OHA says as many as 300,000 enrollees may come off the Oregon Health Plan once the public health emergency ends


Emily Boerger


The Oregon Health Authority (OHA) estimates as many as 300,000 Medicaid enrollees may be taken off the Oregon Health Plan once the federal public health emergency (PHE) ends. Medicaid eligibility redeterminations have mostly been on hold during the pandemic, but the lengthy process could begin as soon as January 2022 if the Biden administration doesn’t extend the PHE.   


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At the beginning of the COVID-19 pandemic, federal legislation authorized a 6.2% increase in federal Medicaid matching funds during the PHE. To access the additional funds, states were required to provide continuous program eligibility, meaning disenrollment was put on hold for most individuals except in cases of death, incarceration, out-of-state residency, or voluntary benefit closure.

These changes were intended to help limit the number of individuals losing coverage during the pandemic and resulted in a jump in enrollment across the country.

Medicaid enrollment in Oregon has increased by over 260,000 members since March 8, 2020, when Gov. Kate Brown issued the state’s COVID-19 emergency declaration. This represents a 24.16% jump and brings the total program enrollment to 1.34 million, as of Oct. 11.

Jeremy Vandehey, director of the Health Policy and Analytics Division at OHA, discussed the agency’s predictions for the redetermination process at the 2021 Oregon State of Reform Health Policy Conference earlier this week.

“When the public health emergency ends, we will go back and do eligibility redeterminations for what will probably be close to 1.4 million people on Medicaid. Our teams are estimating there could be as many as 300,000 people who come off of the Oregon Health Plan at that time.

We really want to make sure that we don’t lose those [disenrolled] folks and for those that are eligible for tax credits on the marketplace, that we make as much of a smooth transition as we can.”

A recent study from the Urban Institute found that 15 million people across the US are at risk of being disenrolled when the emergency declaration ends. The same study found that one-third of adults who are set to lose coverage in 2022 would be eligible for premium tax credits if the enhanced tax credits in the American Rescue Plan Act are made permanent.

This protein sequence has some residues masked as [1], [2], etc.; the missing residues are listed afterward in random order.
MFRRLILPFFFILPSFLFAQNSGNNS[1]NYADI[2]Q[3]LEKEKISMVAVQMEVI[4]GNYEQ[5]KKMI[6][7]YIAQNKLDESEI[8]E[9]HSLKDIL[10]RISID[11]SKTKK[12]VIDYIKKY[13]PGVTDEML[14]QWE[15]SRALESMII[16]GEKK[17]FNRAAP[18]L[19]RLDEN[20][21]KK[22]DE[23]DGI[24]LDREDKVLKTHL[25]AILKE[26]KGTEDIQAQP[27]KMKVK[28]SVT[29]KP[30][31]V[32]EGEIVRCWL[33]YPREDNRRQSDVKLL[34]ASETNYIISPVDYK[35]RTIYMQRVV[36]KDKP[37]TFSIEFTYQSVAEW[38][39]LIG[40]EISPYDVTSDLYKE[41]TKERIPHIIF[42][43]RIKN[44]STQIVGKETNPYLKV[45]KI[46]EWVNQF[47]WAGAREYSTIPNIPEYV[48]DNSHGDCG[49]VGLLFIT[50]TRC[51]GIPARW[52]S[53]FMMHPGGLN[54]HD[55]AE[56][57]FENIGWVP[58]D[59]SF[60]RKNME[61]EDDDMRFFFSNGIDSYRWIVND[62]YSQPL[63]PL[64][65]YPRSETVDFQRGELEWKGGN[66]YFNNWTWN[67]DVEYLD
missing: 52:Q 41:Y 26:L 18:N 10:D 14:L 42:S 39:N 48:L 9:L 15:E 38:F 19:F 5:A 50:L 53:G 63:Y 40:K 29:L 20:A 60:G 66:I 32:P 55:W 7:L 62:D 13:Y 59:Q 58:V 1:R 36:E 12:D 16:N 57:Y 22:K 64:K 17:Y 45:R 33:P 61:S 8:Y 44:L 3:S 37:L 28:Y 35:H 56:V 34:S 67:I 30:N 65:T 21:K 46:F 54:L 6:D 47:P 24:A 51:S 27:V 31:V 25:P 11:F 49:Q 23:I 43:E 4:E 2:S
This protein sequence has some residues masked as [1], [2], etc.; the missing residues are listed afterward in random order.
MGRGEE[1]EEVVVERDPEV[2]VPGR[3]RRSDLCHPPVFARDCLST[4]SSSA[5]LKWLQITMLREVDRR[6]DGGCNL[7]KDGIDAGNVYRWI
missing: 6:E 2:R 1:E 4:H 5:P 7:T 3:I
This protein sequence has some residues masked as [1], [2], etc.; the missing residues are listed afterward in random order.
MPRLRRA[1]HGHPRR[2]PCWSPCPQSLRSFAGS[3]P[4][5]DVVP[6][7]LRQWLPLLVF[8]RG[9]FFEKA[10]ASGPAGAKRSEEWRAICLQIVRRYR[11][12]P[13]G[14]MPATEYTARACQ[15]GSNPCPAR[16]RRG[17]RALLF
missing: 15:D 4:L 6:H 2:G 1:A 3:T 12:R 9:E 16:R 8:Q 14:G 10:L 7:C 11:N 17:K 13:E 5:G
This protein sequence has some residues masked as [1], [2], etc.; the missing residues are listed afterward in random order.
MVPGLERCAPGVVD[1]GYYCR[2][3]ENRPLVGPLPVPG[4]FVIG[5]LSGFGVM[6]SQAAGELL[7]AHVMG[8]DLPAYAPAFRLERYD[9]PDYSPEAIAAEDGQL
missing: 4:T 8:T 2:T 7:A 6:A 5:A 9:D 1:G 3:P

OHA Director Pat Allen says it’s important to think of this as a “redetermination process” rather than a “disenrollment process.” He predicts there are many people whose redetermination will find that they are still eligible to remain on the Oregon Health Plan. He says the redetermination process will take six months to one year to complete. 

Allen says in the short-term, costs related to the redetermination process will be budget-neutral for the state. 

“We have enhanced match from the federal government during the pandemic that has helped offset these costs. As people redetermine elsewhere, they’re covered by Medicaid for the entire time until they’re redetermined and moved to another system.” 

He does, however, have concerns about the long-term costs to the state. 

“If we do things the way they ordinarily get done, we’ll have a bunch of people found to be ineligible for Medicaid. And without any kind of a system of support or coordination, they will likely end up uninsured rather than moving seamlessly over to subsidized silver plans on the health insurance marketplace — which would be the most logical next step for people whose incomes have just gotten a little bit above the limits for Medicaid.”

He says the loss of coverage will result in delayed care and further costs downstream. 

“That, of course, has a longer term cost because if people are uninsured, then they aren’t getting preventive, upstream investments in their health, and they get re-enrolled [in Medicaid] at the point where their incomes have dropped and they’ve typically gotten sicker … 

What we’d really like to do is make sure people who are eligible are on the system so that they can benefit from that heavy investment in upstream and primary care spending because that’s key to being able to drive down health care costs.”  

The current PHE is set to expire on January 16, 2022, but may be extended. The Biden administration has said it will provide states with 60 days’ notice if the PHE will be terminated or allowed to expire.